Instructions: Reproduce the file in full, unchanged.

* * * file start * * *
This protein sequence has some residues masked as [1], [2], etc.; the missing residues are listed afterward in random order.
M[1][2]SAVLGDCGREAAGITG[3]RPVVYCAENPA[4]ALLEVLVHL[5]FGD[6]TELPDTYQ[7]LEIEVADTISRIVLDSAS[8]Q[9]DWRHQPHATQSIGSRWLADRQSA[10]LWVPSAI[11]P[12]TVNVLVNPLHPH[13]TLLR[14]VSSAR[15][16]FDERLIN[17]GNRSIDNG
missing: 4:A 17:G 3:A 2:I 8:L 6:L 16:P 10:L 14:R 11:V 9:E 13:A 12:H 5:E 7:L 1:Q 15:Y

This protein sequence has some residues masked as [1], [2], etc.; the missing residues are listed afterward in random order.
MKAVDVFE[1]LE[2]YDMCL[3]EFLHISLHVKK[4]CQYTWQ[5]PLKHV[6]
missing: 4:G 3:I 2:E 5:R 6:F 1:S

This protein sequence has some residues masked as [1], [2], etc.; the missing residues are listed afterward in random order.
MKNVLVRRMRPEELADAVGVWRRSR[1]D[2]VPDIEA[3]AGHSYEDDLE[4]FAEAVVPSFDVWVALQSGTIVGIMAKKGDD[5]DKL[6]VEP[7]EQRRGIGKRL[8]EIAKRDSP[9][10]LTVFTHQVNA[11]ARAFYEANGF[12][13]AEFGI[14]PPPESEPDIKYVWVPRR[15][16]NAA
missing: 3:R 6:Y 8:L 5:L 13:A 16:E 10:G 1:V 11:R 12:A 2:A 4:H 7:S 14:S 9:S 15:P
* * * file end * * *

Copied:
This protein sequence has some residues masked as [1], [2], etc.; the missing residues are listed afterward in random order.
M[1][2]SAVLGDCGREAAGITG[3]RPVVYCAENPA[4]ALLEVLVHL[5]FGD[6]TELPDTYQ[7]LEIEVADTISRIVLDSAS[8]Q[9]DWRHQPHATQSIGSRWLADRQSA[10]LWVPSAI[11]P[12]TVNVLVNPLHPH[13]TLLR[14]VSSAR[15][16]FDERLIN[17]GNRSIDNG
missing: 4:A 17:G 3:A 2:I 8:L 6:L 16:P 10:L 14:R 11:V 9:E 13:A 12:H 5:E 7:L 1:Q 15:Y

This protein sequence has some residues masked as [1], [2], etc.; the missing residues are listed afterward in random order.
MKAVDVFE[1]LE[2]YDMCL[3]EFLHISLHVKK[4]CQYTWQ[5]PLKHV[6]
missing: 4:G 3:I 2:E 5:R 6:F 1:S

This protein sequence has some residues masked as [1], [2], etc.; the missing residues are listed afterward in random order.
MKNVLVRRMRPEELADAVGVWRRSR[1]D[2]VPDIEA[3]AGHSYEDDLE[4]FAEAVVPSFDVWVALQSGTIVGIMAKKGDD[5]DKL[6]VEP[7]EQRRGIGKRL[8]EIAKRDSP[9][10]LTVFTHQVNA[11]ARAFYEANGF[12][13]AEFGI[14]PPPESEPDIKYVWVPRR[15][16]NAA
missing: 3:R 6:Y 8:L 5:L 13:A 16:E 10:G 1:V 11:R 12:A 2:A 4:H 7:S 14:S 9:S 15:P